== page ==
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Reprinted with permission from Alternet

Three white men linked to the shooting death of Ahmaud Arbery were indicted on murder charges Wednesday after allegations of prosecutorial misconduct significantly delayed accountability in the case. Cobb County District Attorney Joyette Holmes, who is the fourth prosecutor assigned to the case, announced online Wednesday that Glynn County's Grand Jury has indicted former Georgia cop Greg McMichael, his son Travis McMichael, and the man who filmed parts of the deadly encounter, William Bryan.

Along with the malice murder charge, they face four counts of felony murder, two counts of aggravated assault, false imprisonment, and criminal attempt to commit false imprisonment. "This is another step forward in seeking justice for Ahmaud," Holmes said.


She added: "Our team from the Cobb Judicial Circuit has been committed to effectively bringing forward the evidence in this case and today was no exception. It has been an effort of many agencies including the Georgia Bureau of Investigation and the Department of Justice who have worked together to get to this point. We will continue to be intentional in the pursuit of justice for this family and the community at large as the prosecution of this case continues."

Arbery, a 25-year-old Black man, was unarmed when he was accused of breaking into a South Georgia home, hunted down, and fatally shot Feb. 23, 2020, for doing little more than jogging, his family's attorneys have said. Even though the Glynn County Police Department obtained Bryan's video of the incident the same day, suspects Gregory and Travis McMichael weren't arrested until Thursday, May 7, the Georgia Bureau of Investigation said. That was a full 74 days after Arbery's death, which was ruled a homicide.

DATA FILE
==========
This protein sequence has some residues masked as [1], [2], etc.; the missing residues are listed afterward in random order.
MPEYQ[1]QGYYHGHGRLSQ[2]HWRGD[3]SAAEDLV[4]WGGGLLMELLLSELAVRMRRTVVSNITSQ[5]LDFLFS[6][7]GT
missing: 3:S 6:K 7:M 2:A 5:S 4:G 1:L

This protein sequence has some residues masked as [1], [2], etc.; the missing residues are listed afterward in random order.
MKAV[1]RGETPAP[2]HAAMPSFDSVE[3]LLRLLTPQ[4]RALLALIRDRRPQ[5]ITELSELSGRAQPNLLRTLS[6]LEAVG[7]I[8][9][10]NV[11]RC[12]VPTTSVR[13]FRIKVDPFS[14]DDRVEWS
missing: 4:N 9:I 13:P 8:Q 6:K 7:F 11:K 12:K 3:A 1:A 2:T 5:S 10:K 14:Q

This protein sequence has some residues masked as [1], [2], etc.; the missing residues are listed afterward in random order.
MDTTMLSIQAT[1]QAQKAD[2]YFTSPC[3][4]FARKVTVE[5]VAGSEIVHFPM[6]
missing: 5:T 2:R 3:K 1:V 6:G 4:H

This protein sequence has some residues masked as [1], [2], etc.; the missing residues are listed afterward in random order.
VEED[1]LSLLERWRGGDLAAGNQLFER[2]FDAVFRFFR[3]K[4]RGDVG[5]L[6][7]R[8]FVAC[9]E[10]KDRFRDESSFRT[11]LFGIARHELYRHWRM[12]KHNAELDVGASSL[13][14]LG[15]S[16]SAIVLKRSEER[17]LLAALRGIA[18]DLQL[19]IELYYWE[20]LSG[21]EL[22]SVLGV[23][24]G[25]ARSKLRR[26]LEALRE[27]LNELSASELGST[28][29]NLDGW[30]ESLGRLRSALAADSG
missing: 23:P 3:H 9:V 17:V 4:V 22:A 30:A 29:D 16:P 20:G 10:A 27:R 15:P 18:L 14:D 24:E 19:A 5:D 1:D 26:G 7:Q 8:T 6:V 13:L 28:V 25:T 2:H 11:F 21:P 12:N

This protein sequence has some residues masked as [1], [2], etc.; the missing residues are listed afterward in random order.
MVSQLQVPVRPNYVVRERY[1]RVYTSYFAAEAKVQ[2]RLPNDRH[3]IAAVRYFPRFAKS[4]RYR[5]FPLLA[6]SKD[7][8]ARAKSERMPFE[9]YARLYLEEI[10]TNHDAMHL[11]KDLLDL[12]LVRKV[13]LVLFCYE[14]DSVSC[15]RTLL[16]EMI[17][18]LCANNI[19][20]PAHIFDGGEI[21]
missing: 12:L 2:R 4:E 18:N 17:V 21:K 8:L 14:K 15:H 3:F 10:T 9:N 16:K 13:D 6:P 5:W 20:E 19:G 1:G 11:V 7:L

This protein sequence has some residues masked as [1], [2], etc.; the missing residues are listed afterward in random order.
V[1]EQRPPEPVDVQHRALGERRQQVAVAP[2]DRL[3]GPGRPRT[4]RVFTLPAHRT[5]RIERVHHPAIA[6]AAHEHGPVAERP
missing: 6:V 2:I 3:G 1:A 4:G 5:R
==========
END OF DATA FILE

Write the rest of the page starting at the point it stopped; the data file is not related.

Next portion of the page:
Two different Georgia district attorney offices are being investigated for "possible prosecutorial misconduct" in the case. District Attorney Tom Durden, who was assigned to take over the case as a special prosecutor, later passed on the role he said was better suited for a prosecutor with more resources. Holmes, the first Black woman to serve as Cobb County's district attorney, announced she would be prosecuting the case in May.

Read the rest of her post announcing the indictment here:

The Cobb DA's Office was able to present this case today to Glynn County's Grand Jury pursuant to the Second Order Extending the Declaration of Statewide Judicial Emergency, signed by Georgia Supreme Court Chief Justice Harold D. Melton on May 11, 2020, which states: "Grand juries that are already impaneled or are recalled from a previous term of court may meet to attend to time-sensitive essential matters, but these grand juries should not be assembled except when necessary and only under circumstances in which social distancing and other public health guidance can be followed."This was reiterated in the Third Order Extending the Declaration of Statewide Judicial Emergency, issued on June 12, 2020. The additional Guidance from the Supreme Court authorizes a district attorney to assemble an existing grand jury if the district attorney determines the matter is essential to the administration of justice, if a delay may substantially harm to public interest, and if the grand jury can be assembled safely.The full document can be found at:https://www.gasupreme.us/wp-content/uploads/2020/05/Further-Guidance-on-Grand-Juries_May-11.pdfThe defendants' arraignment before Judge Timothy R. Walmsley has not yet been scheduled.

Reprinted with permission from Alternet

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